Shrimp: the genset battery*was discharging internally and never appeared full charged,*so the smart charger just kept on pumping amps in to the whole system,
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Old 12-01-2010, 09:17 PM   #7
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The little parasite in the bilge

My boat has two battery banks, house and start seperated by a voltage sensitive relay (VSR) and a gen-set with it's own isolated and dedicated starting battery. When on shore power, I float charge the gen-set battery with a Guest automatic marine float charger plugged into a near by outlet. It maintains a 13.2V float charge seperate from the other battery banks. Seems to work well for me as the battery is approaching 5 years old and all 6 cells are maintaining normal specific gravity readings.

The Guest automatic float charger is good for both flooded and gel-cell type batteries.

SteveH

-- Edited by SteveH on Wednesday 1st of December 2010 10:25:52 PM
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Old 12-02-2010, 04:40 AM   #8
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RE: The little parasite in the bilge

Re fusing, the house and start banks are connected via a (VSR) voltage sensitive relay with a 100amp built in breaker.

This works , but for $18.00 a 75A RV solenoid off the acc. position on the start switch is one heck of a lot cheaper.
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Old 12-02-2010, 12:09 PM   #9
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RE: The little parasite in the bilge

The VSR allows the solar panels, shore charger*and DC*genset to top up the start*bank as well.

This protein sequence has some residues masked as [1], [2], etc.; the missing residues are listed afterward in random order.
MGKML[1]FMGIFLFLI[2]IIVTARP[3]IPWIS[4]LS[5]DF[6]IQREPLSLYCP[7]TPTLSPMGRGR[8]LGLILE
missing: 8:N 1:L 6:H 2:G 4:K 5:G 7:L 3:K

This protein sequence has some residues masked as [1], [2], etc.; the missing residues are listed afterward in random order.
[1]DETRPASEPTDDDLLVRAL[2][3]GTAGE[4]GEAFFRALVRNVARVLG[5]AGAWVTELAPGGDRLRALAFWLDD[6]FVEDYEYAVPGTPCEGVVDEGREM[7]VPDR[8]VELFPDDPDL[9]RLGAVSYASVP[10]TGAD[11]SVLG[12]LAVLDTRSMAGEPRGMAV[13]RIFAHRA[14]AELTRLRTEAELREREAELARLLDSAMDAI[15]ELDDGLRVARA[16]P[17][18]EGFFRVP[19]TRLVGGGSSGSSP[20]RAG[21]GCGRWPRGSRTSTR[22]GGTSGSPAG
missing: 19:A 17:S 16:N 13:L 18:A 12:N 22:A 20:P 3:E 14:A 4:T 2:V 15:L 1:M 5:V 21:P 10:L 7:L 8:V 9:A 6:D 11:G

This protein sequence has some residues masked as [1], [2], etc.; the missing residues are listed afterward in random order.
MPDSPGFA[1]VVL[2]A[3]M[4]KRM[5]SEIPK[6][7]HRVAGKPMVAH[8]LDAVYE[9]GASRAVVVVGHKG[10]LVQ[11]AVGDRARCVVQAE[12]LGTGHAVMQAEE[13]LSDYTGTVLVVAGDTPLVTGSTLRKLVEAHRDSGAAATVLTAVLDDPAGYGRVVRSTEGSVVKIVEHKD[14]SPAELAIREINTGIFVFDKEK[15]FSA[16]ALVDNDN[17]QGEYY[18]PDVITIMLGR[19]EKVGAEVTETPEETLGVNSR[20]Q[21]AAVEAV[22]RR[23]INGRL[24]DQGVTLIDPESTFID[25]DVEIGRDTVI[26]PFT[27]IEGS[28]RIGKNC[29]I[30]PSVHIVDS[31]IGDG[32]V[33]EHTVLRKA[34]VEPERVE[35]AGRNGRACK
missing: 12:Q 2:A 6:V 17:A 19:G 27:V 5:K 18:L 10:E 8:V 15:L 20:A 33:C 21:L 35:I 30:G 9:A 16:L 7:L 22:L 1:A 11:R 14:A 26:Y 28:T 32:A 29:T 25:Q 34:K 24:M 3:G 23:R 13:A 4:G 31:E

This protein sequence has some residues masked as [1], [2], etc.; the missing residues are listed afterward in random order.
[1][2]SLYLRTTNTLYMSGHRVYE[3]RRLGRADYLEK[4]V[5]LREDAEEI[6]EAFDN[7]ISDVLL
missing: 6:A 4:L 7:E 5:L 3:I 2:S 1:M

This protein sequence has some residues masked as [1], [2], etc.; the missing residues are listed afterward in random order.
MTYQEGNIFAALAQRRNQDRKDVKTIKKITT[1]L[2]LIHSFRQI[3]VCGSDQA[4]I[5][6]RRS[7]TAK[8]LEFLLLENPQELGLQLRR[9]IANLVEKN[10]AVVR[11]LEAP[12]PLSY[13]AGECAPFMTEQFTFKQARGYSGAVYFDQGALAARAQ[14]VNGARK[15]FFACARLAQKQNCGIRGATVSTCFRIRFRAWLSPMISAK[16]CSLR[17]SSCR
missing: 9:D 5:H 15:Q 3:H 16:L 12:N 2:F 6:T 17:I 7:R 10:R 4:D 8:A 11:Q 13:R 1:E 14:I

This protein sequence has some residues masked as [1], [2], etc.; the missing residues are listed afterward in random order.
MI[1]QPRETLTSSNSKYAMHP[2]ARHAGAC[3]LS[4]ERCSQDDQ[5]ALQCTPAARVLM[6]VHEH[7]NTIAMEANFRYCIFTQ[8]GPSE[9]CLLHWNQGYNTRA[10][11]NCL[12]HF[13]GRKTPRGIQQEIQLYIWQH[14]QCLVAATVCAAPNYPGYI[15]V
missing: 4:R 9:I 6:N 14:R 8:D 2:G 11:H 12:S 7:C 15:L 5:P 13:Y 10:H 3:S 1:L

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Old 12-06-2010, 11:01 PM   #10
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RE: The little parasite in the bilge

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Bendit wrote:

Keeping the genset battery completely isolated*was not*satisfactory as, being a flooded cell, it lost charge when the genset was operated infrequently.
We have a 4D dedicated to the generator.* However it receives a charge from the*main*engine alternators when they're running.

We installed a Heart Freedom 25 inverter/charter*some twelve years ago.* We selected this unit not because we needed a 2500 watt inverter but because at the time this was the smallest inverter/smart charger that could accomodate two echo chargers.*

I don't know if this is typical of today's smart chargers with echo chargers but the only "smart" charge from the Freedom 25*goes to the battery it's connected to.* In our case, this is the port 8D (now a bank of* four 6vdc GC batteries).* One echo charger is connected to the starboard 8D (now a pair of GCs).* The other is connected to the 4D*generator battery.* However the echo chargers are not "smart."* They charge only at the float charge rate.

As such they will not overcharge the batteries.* However the echo charge circuits will not put out a "high" or "medium" charge rate, so they take longer to bring the batteries they're connected to back up to charge if they're low.

However we've not had a problem with this since the generator battery is never drawn on except to start the generator.* We leave the starboard bank as our "start" battery so it doesn't get drawn down much.* And older GBs like ours*incorporate a combiner relay in the engine room*that connects the two main batteries (or banks) together as long as a start button is engaged.* So the starboard "start"*battery is never worked very hard at all, and the float charge from*its echo charger*has*so far seemed to be all that is needed when the boat is in its slip on ground power.